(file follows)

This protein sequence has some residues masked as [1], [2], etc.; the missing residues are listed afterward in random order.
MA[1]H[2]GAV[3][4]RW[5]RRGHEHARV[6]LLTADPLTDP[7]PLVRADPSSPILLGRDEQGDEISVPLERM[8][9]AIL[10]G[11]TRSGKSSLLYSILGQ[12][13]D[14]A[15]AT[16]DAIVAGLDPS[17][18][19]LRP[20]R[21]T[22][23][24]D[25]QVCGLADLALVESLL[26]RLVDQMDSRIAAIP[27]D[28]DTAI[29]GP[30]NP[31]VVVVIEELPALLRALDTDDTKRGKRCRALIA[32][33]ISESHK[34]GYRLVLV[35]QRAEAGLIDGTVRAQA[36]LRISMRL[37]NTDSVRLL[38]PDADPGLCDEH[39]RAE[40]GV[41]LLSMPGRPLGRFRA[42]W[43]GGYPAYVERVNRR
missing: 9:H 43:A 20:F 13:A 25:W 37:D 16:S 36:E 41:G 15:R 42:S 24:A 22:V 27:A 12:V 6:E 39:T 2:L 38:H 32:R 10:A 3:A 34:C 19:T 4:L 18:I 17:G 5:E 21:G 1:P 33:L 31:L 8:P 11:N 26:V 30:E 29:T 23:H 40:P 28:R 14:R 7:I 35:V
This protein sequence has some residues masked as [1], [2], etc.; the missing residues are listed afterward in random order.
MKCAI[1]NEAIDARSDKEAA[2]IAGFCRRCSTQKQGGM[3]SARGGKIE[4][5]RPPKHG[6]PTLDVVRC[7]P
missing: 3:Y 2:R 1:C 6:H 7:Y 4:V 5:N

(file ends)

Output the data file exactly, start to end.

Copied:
This protein sequence has some residues masked as [1], [2], etc.; the missing residues are listed afterward in random order.
MA[1]H[2]GAV[3][4]RW[5]RRGHEHARV[6]LLTADPLTDP[7]PLVRADPSSPILLGRDEQGDEISVPLERM[8][9]AIL[10]G[11]TRSGKSSLLYSILGQ[12][13]D[14]A[15]AT[16]DAIVAGLDPS[17][18][19]LRP[20]R[21]T[22][23][24]D[25]QVCGLADLALVESLL[26]RLVDQMDSRIAAIP[27]D[28]DTAI[29]GP[30]NP[31]VVVVIEELPALLRALDTDDTKRGKRCRALIA[32][33]ISESHK[34]GYRLVLV[35]QRAEAGLIDGTVRAQA[36]LRISMRL[37]NTDSVRLL[38]PDADPGLCDEH[39]RAE[40]GV[41]LLSMPGRPLGRFRA[42]W[43]GGYPAYVERVNRR
missing: 9:H 43:A 20:F 13:A 25:W 37:D 16:S 36:E 41:G 15:R 42:S 24:A 22:V 27:A 12:V 6:E 39:T 2:L 38:H 32:R 10:A 3:A 34:C 19:T 4:L 18:I 17:G 5:E 21:G 1:P 33:L 31:L 8:P 11:N 26:V 30:E 29:T 23:H 40:P 28:R 14:R 7:I 35:V
This protein sequence has some residues masked as [1], [2], etc.; the missing residues are listed afterward in random order.
MKCAI[1]NEAIDARSDKEAA[2]IAGFCRRCSTQKQGGM[3]SARGGKIE[4][5]RPPKHG[6]PTLDVVRC[7]P
missing: 3:Y 2:R 1:C 6:H 7:Y 4:V 5:N